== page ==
There is also an opportunity to improve the effectiveness of EAs so that Canadians can have confidence that they are fostering environmentally and socially responsible economic activity.  The intent of the Act is to “promote sustainable development and thereby achieve or maintain a healthy environment and healthy economy.”  However, the focus is often on environmental, rather than economic aspects of projects.  Improvements could be achieved through better integration of environmental, social and economic considerations and by increasing the precedent value of EAs.  These steps would help ensure that EAs are fostering the environmentally responsible economic activity that underlies Canadian prosperity.

The scope of EAs should also be proportionate to the environmental risk.  The Act allows for three types of EAs — Screenings, Comprehensive Studies and Review Panels – so that the more likely a project is to cause “significant adverse environmental effects,” the more substantive the process.  But, because of overly-inclusive Law List Regulations, and under-developed Exclusion List Regulations, routine administrative activities, such as approvals made pursuant to a licence – can trigger an EA.

That is because the EA process is triggered for projects involving the listed legal provision without consideration for the extent, or scope of the activity in question.  Under the Nuclear Safety and Control Act, the process is triggered whenever a licence is issued, amended or an approval is issued pursuant to a licence.  Such approvals should not trigger an EA when there are no new risks.  The EA scope should instead focus on risks that were not previously addressed.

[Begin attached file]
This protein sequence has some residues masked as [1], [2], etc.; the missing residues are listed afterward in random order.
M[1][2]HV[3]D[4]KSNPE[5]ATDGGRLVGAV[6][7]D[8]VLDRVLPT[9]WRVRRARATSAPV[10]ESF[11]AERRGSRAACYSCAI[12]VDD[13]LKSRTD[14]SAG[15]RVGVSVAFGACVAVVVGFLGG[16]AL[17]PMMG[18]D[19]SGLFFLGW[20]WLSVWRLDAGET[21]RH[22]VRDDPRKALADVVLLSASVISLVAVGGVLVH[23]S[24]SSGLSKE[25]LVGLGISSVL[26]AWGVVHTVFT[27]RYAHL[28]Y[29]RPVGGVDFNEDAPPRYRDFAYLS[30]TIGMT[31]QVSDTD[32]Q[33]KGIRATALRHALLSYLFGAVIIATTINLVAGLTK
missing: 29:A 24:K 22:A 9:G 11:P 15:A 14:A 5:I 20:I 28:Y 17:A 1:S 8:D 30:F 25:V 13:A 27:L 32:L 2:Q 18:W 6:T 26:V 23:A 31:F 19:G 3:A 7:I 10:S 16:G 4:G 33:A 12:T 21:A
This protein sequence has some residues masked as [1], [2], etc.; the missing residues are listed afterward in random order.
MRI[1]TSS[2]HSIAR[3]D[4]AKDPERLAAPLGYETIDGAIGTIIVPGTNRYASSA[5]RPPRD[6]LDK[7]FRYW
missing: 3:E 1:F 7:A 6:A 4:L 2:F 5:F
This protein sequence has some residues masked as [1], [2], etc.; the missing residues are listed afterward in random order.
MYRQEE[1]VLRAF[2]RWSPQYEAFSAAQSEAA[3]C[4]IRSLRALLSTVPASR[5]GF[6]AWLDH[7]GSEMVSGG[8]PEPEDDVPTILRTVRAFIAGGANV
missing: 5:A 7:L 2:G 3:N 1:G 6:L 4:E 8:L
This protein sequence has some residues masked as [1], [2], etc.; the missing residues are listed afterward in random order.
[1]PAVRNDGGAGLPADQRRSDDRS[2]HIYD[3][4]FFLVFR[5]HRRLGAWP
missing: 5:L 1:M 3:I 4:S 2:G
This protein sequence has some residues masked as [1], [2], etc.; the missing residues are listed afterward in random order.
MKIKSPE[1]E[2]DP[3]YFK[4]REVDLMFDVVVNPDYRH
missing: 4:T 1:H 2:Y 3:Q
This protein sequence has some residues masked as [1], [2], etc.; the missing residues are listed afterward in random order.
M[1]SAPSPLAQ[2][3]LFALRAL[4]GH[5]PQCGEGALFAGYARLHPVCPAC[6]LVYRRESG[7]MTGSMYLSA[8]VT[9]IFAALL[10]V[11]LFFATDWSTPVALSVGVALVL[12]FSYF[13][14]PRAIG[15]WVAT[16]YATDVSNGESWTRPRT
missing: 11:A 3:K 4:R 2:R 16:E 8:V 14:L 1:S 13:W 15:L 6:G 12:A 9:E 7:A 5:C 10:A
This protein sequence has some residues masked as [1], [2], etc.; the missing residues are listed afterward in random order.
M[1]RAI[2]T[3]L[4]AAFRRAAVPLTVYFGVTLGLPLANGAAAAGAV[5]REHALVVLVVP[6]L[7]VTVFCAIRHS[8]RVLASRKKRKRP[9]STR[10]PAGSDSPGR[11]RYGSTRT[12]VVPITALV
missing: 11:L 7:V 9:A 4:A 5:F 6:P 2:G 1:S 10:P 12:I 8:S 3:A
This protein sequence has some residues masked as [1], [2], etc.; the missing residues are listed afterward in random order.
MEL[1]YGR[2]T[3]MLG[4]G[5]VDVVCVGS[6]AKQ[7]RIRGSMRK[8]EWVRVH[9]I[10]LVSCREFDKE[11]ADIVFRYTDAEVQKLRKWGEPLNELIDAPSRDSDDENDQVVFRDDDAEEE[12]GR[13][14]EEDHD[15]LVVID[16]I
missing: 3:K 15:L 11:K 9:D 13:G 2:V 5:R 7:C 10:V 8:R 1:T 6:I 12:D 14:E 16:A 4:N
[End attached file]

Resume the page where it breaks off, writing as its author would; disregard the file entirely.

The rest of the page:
Known and manageable risks that were previously addressed through EAs and other regulatory processes should not be re-evaluated.  It undermines the earlier process and leads to unnecessary duplication.  This could be prevented by amending the Exclusion List Regulations to exempt minor approvals for existing facilities from another EA and modifying the Act to exempt activities that improve environmental performance.

Re-evaluation should also be avoided in subsequent authorization and permitting processes.  Currently, the Act has no application to permitting, licensing or any of the other authorizations that are required following the EA; that in fact triggered the EA.  As a result, these authorizations are not always consistent with the EA conclusions.  The absence of coordination is particularly apparent at the federal level where an authorization under the Fisheries Act may not be acceptable under the Nuclear Safety and Control Act licensing process.

Ideally, if an EA concludes that a project is unlikely to result in significant adverse environmental effects and the risks addressed by subsequent authorizations were previously addressed, then authorizations should be certain and timely.  To increase certainty, CNA members recommend that proponents be able to opt for the review of permits and other authorizations as early in the EA process as they chose.  Also, Fisheries Act and other authorizations should be maintained as discrete processes, separate from the EA and not delay the EA decision.